Any insurance product is a promise to cover risk and provide financial assistance at worst periods of life for an insured. The agreement of an insurance product is based on the principle of utmost good faith. And hence, the policyholder and the insurer need to disclose all material and relevant information to each other before commencement of the contract. Insurance is purely based on risk and insured are not expected to make profit out of insurance.
However, it is not always the case and fraud in insurance is not a new thing. Parties indulging in fraud make money by producing fake death certificate and medical bills with or without the knowledge of insured and beneficiaries. In case of suspicious claim insurer can lodge a complaint to police.
Frauds in insurance are typically where a fraudster tries to gain undue benefit from the insurance contract by ignorance or willful manipulation. The four common types of life insurance frauds include application fraud, death fraud, forgery, and phony policy fraud.
Pointing out the types of frauds, Shivakumar Shankar, India MD of LexisNexis Risk Solutions said, “The most common frauds from an insured’s perspective are those relating to mis-representation or non-disclosures. Though smaller in numbers, life insurance faces high severity cases of ‘dead man insurance’ frauds and the number of such cases, albeit small, is seeing a rising trend”.
At the time of buying life insurance the customer may hide personal details while filling the proposal form. On the other hand, a customer of health insurance could hide pre-existing illness while buying health insurance plan. These result in insurers not being able to underwrite or price a risk correctly.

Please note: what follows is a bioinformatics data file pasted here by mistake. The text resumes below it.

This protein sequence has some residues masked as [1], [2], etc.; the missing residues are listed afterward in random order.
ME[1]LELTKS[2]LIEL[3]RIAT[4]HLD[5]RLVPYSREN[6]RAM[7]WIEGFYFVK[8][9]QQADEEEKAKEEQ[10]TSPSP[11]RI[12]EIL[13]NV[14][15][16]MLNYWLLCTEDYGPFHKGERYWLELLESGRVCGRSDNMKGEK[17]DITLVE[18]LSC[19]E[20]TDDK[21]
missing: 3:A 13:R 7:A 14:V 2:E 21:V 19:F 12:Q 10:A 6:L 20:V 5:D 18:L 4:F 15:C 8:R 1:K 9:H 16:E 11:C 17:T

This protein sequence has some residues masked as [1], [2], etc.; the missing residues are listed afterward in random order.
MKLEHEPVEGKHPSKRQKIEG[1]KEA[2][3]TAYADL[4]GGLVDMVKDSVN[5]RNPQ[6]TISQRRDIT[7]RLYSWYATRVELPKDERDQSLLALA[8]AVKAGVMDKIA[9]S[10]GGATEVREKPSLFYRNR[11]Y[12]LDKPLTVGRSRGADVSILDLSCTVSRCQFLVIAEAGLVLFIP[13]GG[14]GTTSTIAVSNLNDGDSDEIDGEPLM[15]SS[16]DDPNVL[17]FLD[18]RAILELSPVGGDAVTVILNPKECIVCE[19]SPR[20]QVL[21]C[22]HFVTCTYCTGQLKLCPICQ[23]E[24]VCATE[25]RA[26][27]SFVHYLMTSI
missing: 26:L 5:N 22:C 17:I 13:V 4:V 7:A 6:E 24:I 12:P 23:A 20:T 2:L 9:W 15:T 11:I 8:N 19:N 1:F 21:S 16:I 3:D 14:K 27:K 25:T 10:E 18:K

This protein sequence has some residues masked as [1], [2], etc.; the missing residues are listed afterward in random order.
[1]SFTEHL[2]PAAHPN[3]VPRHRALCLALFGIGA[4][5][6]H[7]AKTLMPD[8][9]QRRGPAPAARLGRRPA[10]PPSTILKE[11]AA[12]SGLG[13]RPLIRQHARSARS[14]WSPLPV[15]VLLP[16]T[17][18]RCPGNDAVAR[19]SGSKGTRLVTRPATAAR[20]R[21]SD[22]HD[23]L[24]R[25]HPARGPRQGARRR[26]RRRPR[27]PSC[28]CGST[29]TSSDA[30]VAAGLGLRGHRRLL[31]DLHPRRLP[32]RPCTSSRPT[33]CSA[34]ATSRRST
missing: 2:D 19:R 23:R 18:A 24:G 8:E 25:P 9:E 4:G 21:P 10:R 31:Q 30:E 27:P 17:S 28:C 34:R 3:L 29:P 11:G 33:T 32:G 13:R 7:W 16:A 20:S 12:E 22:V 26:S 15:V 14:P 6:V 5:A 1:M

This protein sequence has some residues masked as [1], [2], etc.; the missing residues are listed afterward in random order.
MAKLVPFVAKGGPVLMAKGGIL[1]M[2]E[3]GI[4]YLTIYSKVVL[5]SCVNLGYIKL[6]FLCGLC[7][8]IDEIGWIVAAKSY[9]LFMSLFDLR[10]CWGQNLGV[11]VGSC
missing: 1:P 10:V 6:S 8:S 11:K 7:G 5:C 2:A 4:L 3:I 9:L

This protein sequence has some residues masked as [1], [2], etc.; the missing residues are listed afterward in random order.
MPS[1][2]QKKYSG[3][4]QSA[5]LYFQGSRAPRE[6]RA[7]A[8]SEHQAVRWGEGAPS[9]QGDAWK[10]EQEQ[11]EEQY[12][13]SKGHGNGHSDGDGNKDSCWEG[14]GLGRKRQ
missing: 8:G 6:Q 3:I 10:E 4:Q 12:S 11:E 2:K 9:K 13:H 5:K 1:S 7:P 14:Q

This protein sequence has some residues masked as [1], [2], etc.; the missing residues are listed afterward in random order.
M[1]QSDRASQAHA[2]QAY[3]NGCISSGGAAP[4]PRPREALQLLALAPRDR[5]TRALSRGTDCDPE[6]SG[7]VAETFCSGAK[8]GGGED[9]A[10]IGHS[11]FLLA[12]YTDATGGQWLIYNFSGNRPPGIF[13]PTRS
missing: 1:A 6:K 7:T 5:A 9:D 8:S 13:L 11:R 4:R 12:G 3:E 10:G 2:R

Most of the legitimate claims are settled within a short period. However, in case of suspicious claims the first step is to identify those claims which have a higher possibility of being fraudulent.
Based on Insurance Regulatory Development Authority of India (IRDAI) guidelines issued on fraud monitoring framework, insurers have taken fraud seriously and have evolved a board approved fraud mitigation approach. This includes sharing of data both at a repository level as well as bilateral co-operation between insurers.
Insurers have also started focusing on the collection of quality data both to mitigate frauds and also to improve customer service. For instance, health insurance claims that show excessive billing, unnecessary diagnosis, inappropriate number of days of hospitalisation and duplicate billing,
“Technology is the key to fighting frauds. The backbone to any fraud mitigation is the availability of quality data and the willingness to mutually co-operate with industry players. Data is the primary need and insurers would need to focus more on ensuring greater data width, depth and quality”, added Shankar.
Taking undue advantage of any insurance service would only lead to lack of trust among the service providers and the customers. While companies have started using data to tackle these issues, it’s important that insured parties stay away from using shady methods to enjoy benefits as it could prove to be harmful in the longer term.